Wild Time


Feel the beat of spring

Be dazzled by bluebells

Harken to a bittern's boom

Seek a swooping sand martin

Pen poetry among daffodils

Sway with dancing grebes

Get sent packing by a grouse

Take a ringside seat

Track down a tiger

Watch a rare sky dance

Chatter with a natterjack

Enjoy the great rush north

Look up in awe

Shine a light on newts

Eavesdrop on a nightingale

Go spotting early orchids

Follow a sat-tagged osprey

Gape at hunting hobbies

Nurse a passion for purple

Scour riverbanks for Ratty

Tip-toe among fritillaries



Hail the success of avocets

Go batty as night falls

Bewitched by a buttercup

Play the summertime blues

Thrill to damsels and dragonflies

Go after Dartford warbler

Make a splash with gannets

Stake out a badger sett

Hurrah for the king

Rejoice in Manxie's chorus

Delight in a glow worm

Fall for THE fastest bird

Be spellbound by orchids

Journey to a seabird city

Exalt at a skylark's song

Party with the puffins

Lounge with a lizard

Haunt a churring nightjar

Head seawards on safari

Discover the rare spoonbill

Join the toadlet exodus

Spot our largest butterfly

Wear a hat for terns

Hunt woodland beauties



Admire our eager beavers

Marvel at migration

Forage for Autumn's bounty

Go nuts over squirrel nutkin

Ramble through purple

Gaze in awe at reds' rut

Wander in the wild wood

Cheer on the salmon run

Try a wild goose chase

Foray for fungi



Pay homage to the Russians

Go on a winter ghost hunt

Wonder at wintering waders

Fall in love with a seal pup

Hear Britain's tallest bird

Revel in roosting wagtails

Kiss beneath mistletoe

'Ooh' & 'aah' at murmurations

Lie in wait for an otter

Rock 'n' roll with geology

Wrap up for a raptor roost

Nurse a passion for purple

Pasque flowerPasque flower © Steve Chilton

Easter sees the flowering of the purple pasque flower.

Another name for them is ‘wind flower’

On Good Friday, tradition has it that the pasque flower comes into bloom. While they may not always be exactly on time, thanks to the vagaries of the arrival of spring and the timing of Easter, when it does happen, the eruption of these showy blooms across some of our finest chalk grassland is a sight to behold.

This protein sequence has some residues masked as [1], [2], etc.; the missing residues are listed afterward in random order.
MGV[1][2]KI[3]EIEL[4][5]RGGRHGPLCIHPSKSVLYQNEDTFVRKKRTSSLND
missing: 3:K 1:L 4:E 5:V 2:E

A low growing plant with a cushion of feathery grey-green leaves amongst the short turf, the flowers are a stunning velvety-purple - open upward-facing bells with a contrasting golden-yellow stamen-filled centre.  After pollination the flower head suddenly shoots upwards, leaving a delicately fluffy seed head standing proud above the grass.

How to do it

Pasque flowers grow on short turfed grassland, usually on well-drained chalk slopes. Another name for them is ‘wind flower’, and it’s no surprise: its favoured sites can be somewhat windswept during the early spring, so be prepared for a little weather on sometimes steep hillsides.

If you can’t get to the special places listed below… Legend has it that pasque flowers spring from the spilled blood of Viking warriors.  You can also see pasque flower growing in profusion on three National Nature Reserves, at Barton Hills and Knocking Hoe (Bedfordshire) and Barnack Hills and Holes (Cambridgeshire).

Special spots

Pasque flower is now a very rare plant in the wild, lost from many of its former sites.  More than 99% of our pasque flowers are now found on just five sites, with one of the largest populations at Therfield Heath and Fox Covert, Hertfordshire.  Here up to 60,000 plants come into flower each spring, an impressive display.

Gloucestershire, Pasque Flower Reserve Barnsley Warren 

Oxfordshire, Hartslock

Pasque flower © Les Binns